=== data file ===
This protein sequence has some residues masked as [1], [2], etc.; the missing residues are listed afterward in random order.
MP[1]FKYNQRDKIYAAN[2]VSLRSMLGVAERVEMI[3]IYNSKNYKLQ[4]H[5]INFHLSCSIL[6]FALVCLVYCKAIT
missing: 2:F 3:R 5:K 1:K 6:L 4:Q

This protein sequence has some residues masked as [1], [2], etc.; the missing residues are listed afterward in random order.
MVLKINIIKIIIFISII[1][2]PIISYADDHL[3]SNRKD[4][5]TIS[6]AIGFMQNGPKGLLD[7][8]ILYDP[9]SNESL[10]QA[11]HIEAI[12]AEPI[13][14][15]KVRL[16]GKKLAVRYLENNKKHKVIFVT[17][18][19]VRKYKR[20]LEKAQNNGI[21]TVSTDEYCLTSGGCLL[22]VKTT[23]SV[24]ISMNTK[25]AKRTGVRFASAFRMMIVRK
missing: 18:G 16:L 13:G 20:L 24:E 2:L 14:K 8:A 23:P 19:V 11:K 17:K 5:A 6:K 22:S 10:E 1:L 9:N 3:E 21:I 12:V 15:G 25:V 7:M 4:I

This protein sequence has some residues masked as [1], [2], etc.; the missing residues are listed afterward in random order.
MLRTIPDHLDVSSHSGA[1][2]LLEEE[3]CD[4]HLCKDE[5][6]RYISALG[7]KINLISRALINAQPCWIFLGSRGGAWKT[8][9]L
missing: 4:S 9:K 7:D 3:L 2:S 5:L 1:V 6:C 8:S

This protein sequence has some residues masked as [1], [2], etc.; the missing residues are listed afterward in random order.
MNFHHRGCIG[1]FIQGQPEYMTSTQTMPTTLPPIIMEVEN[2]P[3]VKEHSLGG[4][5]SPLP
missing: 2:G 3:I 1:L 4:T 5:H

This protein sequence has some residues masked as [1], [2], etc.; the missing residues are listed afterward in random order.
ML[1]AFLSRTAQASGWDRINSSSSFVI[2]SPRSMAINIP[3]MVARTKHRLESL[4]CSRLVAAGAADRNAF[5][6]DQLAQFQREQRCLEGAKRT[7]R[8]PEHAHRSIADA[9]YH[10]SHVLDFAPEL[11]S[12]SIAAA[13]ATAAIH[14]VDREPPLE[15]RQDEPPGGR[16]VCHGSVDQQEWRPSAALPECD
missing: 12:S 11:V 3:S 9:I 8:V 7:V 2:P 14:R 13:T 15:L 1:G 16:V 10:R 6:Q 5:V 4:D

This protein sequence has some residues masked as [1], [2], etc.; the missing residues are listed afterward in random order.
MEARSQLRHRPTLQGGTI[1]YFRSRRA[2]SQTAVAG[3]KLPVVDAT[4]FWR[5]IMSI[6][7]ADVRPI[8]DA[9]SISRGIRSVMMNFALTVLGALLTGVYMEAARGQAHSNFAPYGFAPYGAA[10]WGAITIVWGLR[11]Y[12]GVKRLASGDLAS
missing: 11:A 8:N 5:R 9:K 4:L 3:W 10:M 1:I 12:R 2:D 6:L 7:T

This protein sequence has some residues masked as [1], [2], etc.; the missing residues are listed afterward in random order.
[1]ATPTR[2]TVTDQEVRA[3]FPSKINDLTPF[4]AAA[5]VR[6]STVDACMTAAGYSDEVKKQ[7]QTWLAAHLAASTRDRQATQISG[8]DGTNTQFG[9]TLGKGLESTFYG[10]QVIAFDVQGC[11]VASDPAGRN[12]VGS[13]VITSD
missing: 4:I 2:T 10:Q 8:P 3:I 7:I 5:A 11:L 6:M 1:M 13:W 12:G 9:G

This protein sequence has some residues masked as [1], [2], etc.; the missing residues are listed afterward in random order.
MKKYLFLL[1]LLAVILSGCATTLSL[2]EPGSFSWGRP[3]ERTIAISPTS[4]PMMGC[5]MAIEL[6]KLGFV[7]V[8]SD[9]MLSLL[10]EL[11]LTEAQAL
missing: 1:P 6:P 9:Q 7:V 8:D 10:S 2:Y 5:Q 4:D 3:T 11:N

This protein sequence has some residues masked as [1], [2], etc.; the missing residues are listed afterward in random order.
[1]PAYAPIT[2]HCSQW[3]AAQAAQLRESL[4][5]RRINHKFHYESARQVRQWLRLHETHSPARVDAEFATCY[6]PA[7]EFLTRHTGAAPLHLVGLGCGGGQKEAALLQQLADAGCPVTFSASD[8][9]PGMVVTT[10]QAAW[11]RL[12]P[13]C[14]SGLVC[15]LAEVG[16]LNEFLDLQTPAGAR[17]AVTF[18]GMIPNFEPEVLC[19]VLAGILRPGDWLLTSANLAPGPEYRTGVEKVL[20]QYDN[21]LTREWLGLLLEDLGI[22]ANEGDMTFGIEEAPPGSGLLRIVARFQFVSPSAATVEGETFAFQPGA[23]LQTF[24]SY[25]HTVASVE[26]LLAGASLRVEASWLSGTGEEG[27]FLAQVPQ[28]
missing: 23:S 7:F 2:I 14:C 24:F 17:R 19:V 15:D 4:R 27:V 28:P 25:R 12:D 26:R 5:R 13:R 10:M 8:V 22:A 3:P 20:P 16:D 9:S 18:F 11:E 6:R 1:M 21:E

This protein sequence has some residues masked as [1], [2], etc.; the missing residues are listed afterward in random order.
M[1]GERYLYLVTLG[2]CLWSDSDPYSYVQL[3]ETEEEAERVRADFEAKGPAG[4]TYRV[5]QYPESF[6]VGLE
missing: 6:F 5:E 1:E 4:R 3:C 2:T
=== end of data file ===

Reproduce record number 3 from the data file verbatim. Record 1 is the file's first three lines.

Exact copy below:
This protein sequence has some residues masked as [1], [2], etc.; the missing residues are listed afterward in random order.
MLRTIPDHLDVSSHSGA[1][2]LLEEE[3]CD[4]HLCKDE[5][6]RYISALG[7]KINLISRALINAQPCWIFLGSRGGAWKT[8][9]L
missing: 4:S 9:K 7:D 3:L 2:S 5:L 1:V 6:C 8:S